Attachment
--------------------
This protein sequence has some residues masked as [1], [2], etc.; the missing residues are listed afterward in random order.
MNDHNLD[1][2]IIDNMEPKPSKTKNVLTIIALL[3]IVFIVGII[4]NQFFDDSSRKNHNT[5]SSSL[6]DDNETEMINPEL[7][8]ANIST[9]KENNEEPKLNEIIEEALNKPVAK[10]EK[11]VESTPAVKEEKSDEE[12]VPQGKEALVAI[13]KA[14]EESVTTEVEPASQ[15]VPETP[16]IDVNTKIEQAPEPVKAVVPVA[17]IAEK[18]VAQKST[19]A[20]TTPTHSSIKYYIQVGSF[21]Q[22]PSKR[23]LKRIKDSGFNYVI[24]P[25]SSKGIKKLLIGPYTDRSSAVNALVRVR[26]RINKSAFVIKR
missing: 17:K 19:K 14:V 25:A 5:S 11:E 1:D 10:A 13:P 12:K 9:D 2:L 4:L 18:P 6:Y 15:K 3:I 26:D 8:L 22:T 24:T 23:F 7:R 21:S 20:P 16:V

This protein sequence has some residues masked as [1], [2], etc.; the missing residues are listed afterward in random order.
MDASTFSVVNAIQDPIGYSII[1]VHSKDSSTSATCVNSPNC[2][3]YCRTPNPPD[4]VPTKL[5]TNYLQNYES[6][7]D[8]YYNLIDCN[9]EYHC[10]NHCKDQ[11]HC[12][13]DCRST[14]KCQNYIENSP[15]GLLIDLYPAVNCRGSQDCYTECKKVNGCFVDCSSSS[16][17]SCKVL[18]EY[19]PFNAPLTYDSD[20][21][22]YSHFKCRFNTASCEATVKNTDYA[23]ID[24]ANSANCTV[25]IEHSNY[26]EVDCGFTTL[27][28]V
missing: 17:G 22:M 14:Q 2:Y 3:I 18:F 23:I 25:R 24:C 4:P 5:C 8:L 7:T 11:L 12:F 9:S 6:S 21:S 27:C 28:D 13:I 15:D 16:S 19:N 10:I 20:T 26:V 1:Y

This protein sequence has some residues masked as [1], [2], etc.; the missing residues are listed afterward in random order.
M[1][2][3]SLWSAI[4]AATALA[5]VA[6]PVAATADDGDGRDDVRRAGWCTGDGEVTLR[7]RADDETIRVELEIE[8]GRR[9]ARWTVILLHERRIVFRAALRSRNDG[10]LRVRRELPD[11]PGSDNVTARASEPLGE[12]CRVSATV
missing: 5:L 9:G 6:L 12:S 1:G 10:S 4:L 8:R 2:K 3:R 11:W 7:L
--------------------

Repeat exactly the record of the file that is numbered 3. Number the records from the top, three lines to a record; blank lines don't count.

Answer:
This protein sequence has some residues masked as [1], [2], etc.; the missing residues are listed afterward in random order.
M[1][2][3]SLWSAI[4]AATALA[5]VA[6]PVAATADDGDGRDDVRRAGWCTGDGEVTLR[7]RADDETIRVELEIE[8]GRR[9]ARWTVILLHERRIVFRAALRSRNDG[10]LRVRRELPD[11]PGSDNVTARASEPLGE[12]CRVSATV
missing: 5:L 9:G 6:L 12:S 1:G 10:S 4:L 8:R 2:K 3:R 11:W 7:L